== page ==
South Africa has successful beef industry. This beef curry is easy to prepare and cooks all day in the slow cooker. Serve this tasty slow cooker beef curry with rice and a tossed salad for a delicious family meal.

South African Crock-pot Beef Curry

1 1/2 pounds lean stew beef or other lean beef cut in cubes
South African Crockpot Beef Curry photo by SaucyGlo 2 medium onions, sliced
2 carrots, diced
1/4 cup flour
1/4 teaspoon salt
1/2 teaspoon paprika
1/4 teaspoon black pepper
1 teaspoon garlic powder
1 1/2 tablespoons curry powder, or to taste
2 tablespoons olive oil or vegetable oil
3/4 cup beef broth


Heat vegetable oil in a large skillet. In a bowl, combine the meat, flour and spices mix well then brown meat in the hot oil along with the sliced onions. Transfer the mixture to a large slow cooker. Add remaining ingredients. Cover and cook on low 8 to 10 hours or high 4-6 hours.

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Thursday, March 22, 2012

A Field of Greens African Slow Cooker Unabridged Kindle Cookbook

A Field of Greens Slow Cooking African Food

Second edition of A Field of Greens has the same favorite recipes we all know and love plus a new chapter on drinks, Ashanti Adinkra symbols and a few more surprises. With 111 easy African slow cooker recipes, fall in love with your slow cooker all over again. 

 Slow Cooker Food of Africa

A Field of Greens is also available as a unabridged kindle book

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Saturday, March 10, 2012

Not Being Anyones Fool African Proverbs

I won't be your fool African Proverbs

African Proverbs
I Won't Be Your Fool Anymore

Foolish Fool

Explore and Understand Africa Through Her Food and Culture

Not being anyone's fool African proverbs convey the message that you must not fool yourself, after being fooled once, one should be wary so they cannot be tricked again.

African Proverbs

Only a fool tests the depth of the water with both feet.

Ashes are result of fire.

The good looking fruit could be rotten inside.

The wise chief does not eat from two sides.

Denial cannot hide cigarette smoke.

No hyena deserves to be entertained twice.

He who smiles too much with you will frown too much with you at your back.

A friend's eye is a good mirror.

An honest enemy is better than a best friend who lies.

Good looking fruit could be rotten inside
Good looking fruit could be rotten inside

An honest enemy is better than a best friend who lies.
An honest enemy is better than a best friend who lies.

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Legends Abound About the Marula Tree Fruit and Oil

Marula the African Fruit That Gets Elephants Drunk

Marula fruit oil
The South African marula fruit and oil is edible and loved by humans and animals, especially the warthog, elephant, waterbuck, giraffe and kudu all eat the fruit, nut and leaves of the tree.
Peeling the marula fruit to separate the kernel, for the oil, and the pulp in South Africa.

Legends Abound About the Marula Tree Fruit and Oil

Explore and Understand Africa Through Her Food and Culture

Legends abound on the multiple uses of the marula tree bark, leaves, fruits, nuts, oil and kernels.

South African marula fruit
For centuries throughout Southern and Eastern Africa women in the have cracked the nut of the marula fruit to extract the precious kernels from which the oil is made.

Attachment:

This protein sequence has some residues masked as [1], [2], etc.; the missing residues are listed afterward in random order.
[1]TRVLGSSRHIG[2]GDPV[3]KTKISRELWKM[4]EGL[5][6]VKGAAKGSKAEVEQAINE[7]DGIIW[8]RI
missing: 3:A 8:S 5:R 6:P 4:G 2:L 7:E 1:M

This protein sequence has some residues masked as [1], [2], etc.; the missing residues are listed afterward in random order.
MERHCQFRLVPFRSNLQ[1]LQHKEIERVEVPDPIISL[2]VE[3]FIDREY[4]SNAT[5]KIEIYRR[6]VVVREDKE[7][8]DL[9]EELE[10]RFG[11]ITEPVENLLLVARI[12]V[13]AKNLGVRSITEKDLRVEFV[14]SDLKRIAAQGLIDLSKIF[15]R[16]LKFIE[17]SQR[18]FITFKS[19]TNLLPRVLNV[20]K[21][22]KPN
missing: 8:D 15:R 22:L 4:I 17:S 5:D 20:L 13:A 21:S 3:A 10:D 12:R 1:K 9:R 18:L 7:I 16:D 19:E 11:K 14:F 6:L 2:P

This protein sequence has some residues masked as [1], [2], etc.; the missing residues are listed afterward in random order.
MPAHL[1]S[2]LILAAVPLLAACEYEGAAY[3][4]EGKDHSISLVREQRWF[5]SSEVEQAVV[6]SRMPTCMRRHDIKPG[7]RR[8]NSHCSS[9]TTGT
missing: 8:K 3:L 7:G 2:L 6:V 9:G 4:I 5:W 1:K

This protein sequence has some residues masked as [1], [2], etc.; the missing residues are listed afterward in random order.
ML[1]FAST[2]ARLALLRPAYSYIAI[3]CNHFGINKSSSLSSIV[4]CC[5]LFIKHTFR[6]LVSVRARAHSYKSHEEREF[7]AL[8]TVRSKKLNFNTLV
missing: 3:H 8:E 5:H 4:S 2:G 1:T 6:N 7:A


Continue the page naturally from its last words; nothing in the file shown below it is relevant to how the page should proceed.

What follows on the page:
Traditional uses of marula include putting baked nuts into foods as a spice, over meat as a natural preservative, and in using oil from the kernels to soften the skin. The chambers of the marula nut are opened to reveal soft kernels. These kernels are then gathered into a pressing machine, where they are hand-pressed to make the magic of marula oil.

The Marula tree have a specific gender, this fact contributes to the belief among the South African Venda people that bark infusions can be used to determine the gender of an unborn child. If a woman wants a son the male tree is used, and for a daughter, the female tree. If the child of the opposite gender is born, the child is said to be very special as it was able to defy the spirits.
Marula is a much loved fruit in the grasslands of Africa

Most well known as the fruit that elephant’s eat to get tipsy, when ripe marula fruit drops to the ground it becomes deliciously fermented. Marula fruit apparently has intoxicating effect when consumed in large quantities by large mammals such as elephants. Elephants can eat between 400-700 marula fruit a day and if young elephant eat nothing else this can lead to tipsy behavior.

Marula is a much loved fruit in the grasslands of Eastern and Southern Africa. The fruits can be found from Ethiopia to Southern Africa’s’ Kwazulu-Natal. The Marula fruit is juicy and sweet-smelling and is the size of a small plum. The fruit may be eaten fresh or cooked into jam, juices and alcoholic beverages; the flesh is very high vitamin C.

Anna Nyathi shares dish of corn and marula kernels in Belfast Mpumalanga Province South Africa.

Humans enjoy marula fruit as well in the form of cream liqueur. Amarula is a cream liqueur from South Africa made with sugar, cream and the fruit of the African marula tree. 

One popular recipe is Amarula Brown Elephant

South African Amarula Brown Elephant Recipe
2 ounces Amarula Cream
1/3 cup whole milk
1/3 cup Coca-Cola

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Sunday, March 4, 2012

Healthy African Dinner Vegan Ground Nut Stew

Delicious Chicken Ground Nut Stew

2 lbs. chicken
1 medium onion, sliced
1 medium red or green pepper, chopped
1 cup peanut butter
3 med. carrots, peeled and cut into 1/2 inch circles
1 teaspoon. salt
1 teaspoon red pepper flake
Salt to taste
1 tbsp. tomato paste

Boil chicken in about 3 cups of water in a medium saucepan. Boil until chicken is done; remove from saucepan. Add onion, chopped pepper, tomato paste, salt, and cayenne pepper to chicken broth. Cook for 10 minutes. Add small amount of water to peanut butter to make a smooth paste. Add peanut butter and carrots to broth mixture and boil for 5 minutes. Add chicken and simmer for 10 minutes. Serve over rice or boiled potatoes.

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Chic African Culture Featured Articles

A good teacher can inspire hope, ignite the imagination, and instill a love of learning.

A good teacher can inspire hope, ignite the imagination, and instill a love of learning.
Be the good

Mental Discovery

The eye never forgets what the heart has seen - African Proverb

Wise Words

A wise person does not fall down on the same hill twice.